Here at Rips & Rides we recommend Motul Chain Lube as our recommended motorcycle chain lube of choice. Take a look my post on the best motorcycle chain lube to find the right product for your bike.
Basic Overnight Gear
There’s no point in loading up your motorcycle luggage with heavy clothes, electronics, and other items you don’t need. One of the best things about motorcycle camping and touring is the minimalist lifestyle that comes along with it.
Sure, everyone can ride their own ride, but it’s hard to deny how much easier it is to travel if you’re not loaded down with gear. With that in mind there is some basic overnight gear most riders will want to pack away.
These basic items include:
- Sandals/camp shoes so you’re not wearing your motorcycle boots everywhere
- Bug spray for spring and summer camping in buggy areas
- Small towel and travel-friendly soap
- Shaving kit, toothbrush, toothpaste
- One or two changes of clothes
- More than enough socks and underwear
This is a basic checklist of non-motorcycle related items. Your smartphone and Visa/debit card along with a small amount of cash can solve most problems you could run into. Everything can be bought or replaced in most places where you’ll be camping and touring.
The first night of my first motorcycle trip is when I realized a great headlamp is necessary for camping. The low-priced headlamps available online and at local retailers typically won’t produce the amount of light you need.
In the pitch black at my campsite at the Bruce Peninsula National Park I could barely see three steps ahead of me with my budget $15 headlamp. Before arriving home I had already ordered another one.
The next trip I wouldn’t be so unprepared without a better motorcycle headlamp! Headlamps are a key item on any motorcycle camping checklist.
They give you hands-free capability at night with a POV lighting focus. This makes it easy to work on your bike or setup camp in the dark.
Here at R&R we recommend picking up a mid-level headlamp. You don’t want to be fumbling around in the dark when you get to your camp late at night like I was!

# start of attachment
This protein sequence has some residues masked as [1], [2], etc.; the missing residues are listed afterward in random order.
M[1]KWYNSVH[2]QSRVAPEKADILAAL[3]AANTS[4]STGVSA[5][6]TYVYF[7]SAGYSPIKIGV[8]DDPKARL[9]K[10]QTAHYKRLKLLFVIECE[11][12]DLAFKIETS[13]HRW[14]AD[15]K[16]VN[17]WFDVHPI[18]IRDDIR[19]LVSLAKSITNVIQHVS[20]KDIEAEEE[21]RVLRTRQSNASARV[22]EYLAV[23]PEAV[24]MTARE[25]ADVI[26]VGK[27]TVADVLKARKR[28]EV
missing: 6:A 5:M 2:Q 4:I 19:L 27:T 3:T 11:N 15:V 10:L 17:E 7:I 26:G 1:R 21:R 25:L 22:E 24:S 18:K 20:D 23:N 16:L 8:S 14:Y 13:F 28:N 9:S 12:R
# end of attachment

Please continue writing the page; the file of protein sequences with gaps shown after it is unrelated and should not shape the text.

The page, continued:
It’s surprisingly easy to get hydrated when you’re ripping around on the motorcycle during the summer.
The high heat and humidity will cause you to sweat. The wind from riding will immediately blow the sweat away. You won’t feel as warm as you normally would.
This can lead to dehydration and you don’t want to experience the symptoms of being dehydrated when you’re on the bike. During the summer I recommend carrying 2x1L water bottles.
Stop regularly, every hour or so, and stay hydrated. Fast food restaurants and local businesses typically don’t mind filling up your water on those hot summer days.
Motorcycle tank bags are perfect for short overnight trips or longer multi-day/week adventures. With a tank bag you can easily access the motorcycle accessories and tools you want within hands reach.
There’s nothing more annoying than having to dig through your side-bags and packed luggage looking for something small. Instead, tank bag keeps everything close and easily accessible on the bike.
The tank bags are perfect for storing your smartphone, maps, camera, electric cords, tablet, snacks, your water bottle, heaps of other small accessories. Once stopped, you don’t need to get off the bike to take a drink or capture a photo – simply reach into your tank bag that’s in front of you.
Take a look at our post on the best motorcycle tank bags if you’re looking for one for day trips or touring.
Portable Jump Starter
A dead motorcycle battery can put a serious damper on your trip. To avoid any battery related issue it’s smart to travel with a portable motorcycle battery jump starter.